The Matchmaker – Gaiety Theatre – Review
Dates: 5th Nov. – 10th Nov.
Dicky Mick Dicky O’Connor (Jon Kenny) is a Kerryman who has an unusual talent; he is a Matchmaker. For those of an age more familiar with the workings of Tinder, a Matchmaker is an individual skilled in introducing men and women for the purposes of marriage. His clients are a collection of individuals who have not found love for whatever reason! Some were just unlucky whereas others failed because of some personal trait. One individual has a wooden leg and another is 22 stone! We get to hear from a variety of his clients as they send letters to Dicky either asking for his help or complaining about the results of his work! We also hear the contents of his letters to his sister Marge in Philadelphia which contain his private thoughts and other information about his life.
The play is based on a novella by John B Keane called ‘Letters Of A Matchmaker’. It was first adapted for the stage in 1975 by John B Keane himself. This adaptation is by Phyllis Ryan and has two cast members with Jon Kenny playing the Matchmaker, along with a variety of his male clients. Mary McEvoy plays all the female roles including Dicky’s sister Marge in America. The play is epistolary, with the letters forming the bulk of the text and there is very little interaction between the two actors on stage.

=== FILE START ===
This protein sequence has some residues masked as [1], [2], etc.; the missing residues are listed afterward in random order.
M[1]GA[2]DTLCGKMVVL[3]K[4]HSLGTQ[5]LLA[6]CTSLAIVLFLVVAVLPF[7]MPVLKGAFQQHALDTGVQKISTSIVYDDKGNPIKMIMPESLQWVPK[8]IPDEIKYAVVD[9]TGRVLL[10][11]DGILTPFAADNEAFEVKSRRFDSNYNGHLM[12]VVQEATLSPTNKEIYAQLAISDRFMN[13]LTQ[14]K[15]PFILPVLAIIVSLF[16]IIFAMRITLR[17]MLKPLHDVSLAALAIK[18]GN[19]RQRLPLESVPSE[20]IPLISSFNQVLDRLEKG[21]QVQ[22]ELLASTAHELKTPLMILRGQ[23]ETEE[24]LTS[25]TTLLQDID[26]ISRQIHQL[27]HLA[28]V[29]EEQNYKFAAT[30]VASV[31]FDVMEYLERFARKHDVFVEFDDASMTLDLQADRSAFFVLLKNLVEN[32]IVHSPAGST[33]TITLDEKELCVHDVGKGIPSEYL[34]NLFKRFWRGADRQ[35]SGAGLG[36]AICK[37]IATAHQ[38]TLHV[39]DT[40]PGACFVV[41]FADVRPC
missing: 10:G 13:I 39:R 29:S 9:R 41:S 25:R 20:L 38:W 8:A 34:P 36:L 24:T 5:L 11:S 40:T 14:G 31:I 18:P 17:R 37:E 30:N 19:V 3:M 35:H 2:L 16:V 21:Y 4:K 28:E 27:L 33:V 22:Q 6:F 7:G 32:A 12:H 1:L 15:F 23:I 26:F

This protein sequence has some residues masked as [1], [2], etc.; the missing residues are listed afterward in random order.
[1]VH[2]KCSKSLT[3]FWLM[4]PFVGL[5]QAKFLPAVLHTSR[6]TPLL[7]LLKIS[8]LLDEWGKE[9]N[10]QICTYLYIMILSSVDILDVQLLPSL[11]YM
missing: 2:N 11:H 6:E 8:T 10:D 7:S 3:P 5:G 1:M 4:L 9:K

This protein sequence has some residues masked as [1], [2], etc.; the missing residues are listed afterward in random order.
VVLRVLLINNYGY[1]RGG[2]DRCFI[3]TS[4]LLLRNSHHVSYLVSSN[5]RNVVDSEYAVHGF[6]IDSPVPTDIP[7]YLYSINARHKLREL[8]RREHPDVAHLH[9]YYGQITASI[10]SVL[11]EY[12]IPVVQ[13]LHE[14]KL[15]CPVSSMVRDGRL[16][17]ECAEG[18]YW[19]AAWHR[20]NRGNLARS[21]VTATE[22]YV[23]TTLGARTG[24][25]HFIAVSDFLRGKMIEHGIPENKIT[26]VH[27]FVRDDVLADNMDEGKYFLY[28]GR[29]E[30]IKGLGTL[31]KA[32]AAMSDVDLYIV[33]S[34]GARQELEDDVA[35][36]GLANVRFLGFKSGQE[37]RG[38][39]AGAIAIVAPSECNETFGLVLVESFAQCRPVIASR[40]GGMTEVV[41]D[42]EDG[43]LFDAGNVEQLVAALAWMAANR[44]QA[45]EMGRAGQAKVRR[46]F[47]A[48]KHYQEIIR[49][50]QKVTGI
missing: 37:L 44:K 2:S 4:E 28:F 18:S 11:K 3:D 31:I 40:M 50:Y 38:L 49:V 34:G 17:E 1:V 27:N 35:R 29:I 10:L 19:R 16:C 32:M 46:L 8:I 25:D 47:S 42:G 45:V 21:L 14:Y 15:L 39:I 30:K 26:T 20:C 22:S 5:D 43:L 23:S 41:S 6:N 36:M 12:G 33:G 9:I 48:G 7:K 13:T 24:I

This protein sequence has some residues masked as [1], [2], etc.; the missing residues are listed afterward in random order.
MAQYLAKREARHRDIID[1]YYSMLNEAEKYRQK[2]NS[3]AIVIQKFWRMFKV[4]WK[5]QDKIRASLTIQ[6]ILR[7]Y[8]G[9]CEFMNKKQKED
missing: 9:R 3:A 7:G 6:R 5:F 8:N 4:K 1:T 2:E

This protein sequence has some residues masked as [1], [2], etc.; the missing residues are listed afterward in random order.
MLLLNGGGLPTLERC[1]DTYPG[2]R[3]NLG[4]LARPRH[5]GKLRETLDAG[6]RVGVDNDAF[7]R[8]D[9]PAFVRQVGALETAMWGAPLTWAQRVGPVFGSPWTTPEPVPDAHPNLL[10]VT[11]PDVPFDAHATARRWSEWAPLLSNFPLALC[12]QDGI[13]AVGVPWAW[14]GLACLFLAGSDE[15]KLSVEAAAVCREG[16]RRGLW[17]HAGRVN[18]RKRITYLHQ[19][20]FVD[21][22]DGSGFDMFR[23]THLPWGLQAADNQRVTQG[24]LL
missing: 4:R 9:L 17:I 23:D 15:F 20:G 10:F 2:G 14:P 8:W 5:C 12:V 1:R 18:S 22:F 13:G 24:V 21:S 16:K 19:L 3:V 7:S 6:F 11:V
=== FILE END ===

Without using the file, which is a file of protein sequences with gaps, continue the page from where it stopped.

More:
The play is firmly fixed in a rural setting, in Ireland of the 1970s. As is clear from the start, this is a very different time and place. The world of political correctness has yet to arrive and people are seen to have one aim: to get married! The novella was considered quite shocking when it was first published due to its discussion of sexual relations between couples but by modern standards, it is relatively quaint.
The stage has two small tables where the actors sit. Each actor takes on a multitude of roles, as we see different segments of rural life represented. Jon Kenny is in his element with the variety of farmers and other rural dwellers he portrays. He has a gift with accents and each character is easily identifiable from their stance and voice. I was quite surprised by Mary McEvoy as she is an impressive comic talent in her own right, and creates a world of mealy-mouthed women out to get their man!
The first Act is quite frivolous but after the interval, the play adds depth and shows the characters in a new light. There is no cohesive story arc, instead, we get a series of vignettes which give an insight into a multitude of lives, all wanting the same thing! This is not John B Keane’s finest work and it is quite lighthearted at times. The performances are what make this production work and the two actors certainly got a great reaction from the audience! At the end of the evening, when the two actors were taking their bows, they stopped the audience clapping for a brief moment to mention Gay Byrne who died that day. Both actors would have known Gay relatively well, and Kenny even went as far as saying that he had done as much for the Arts in Ireland as the Arts Council! It was a lovely moment to end the evening.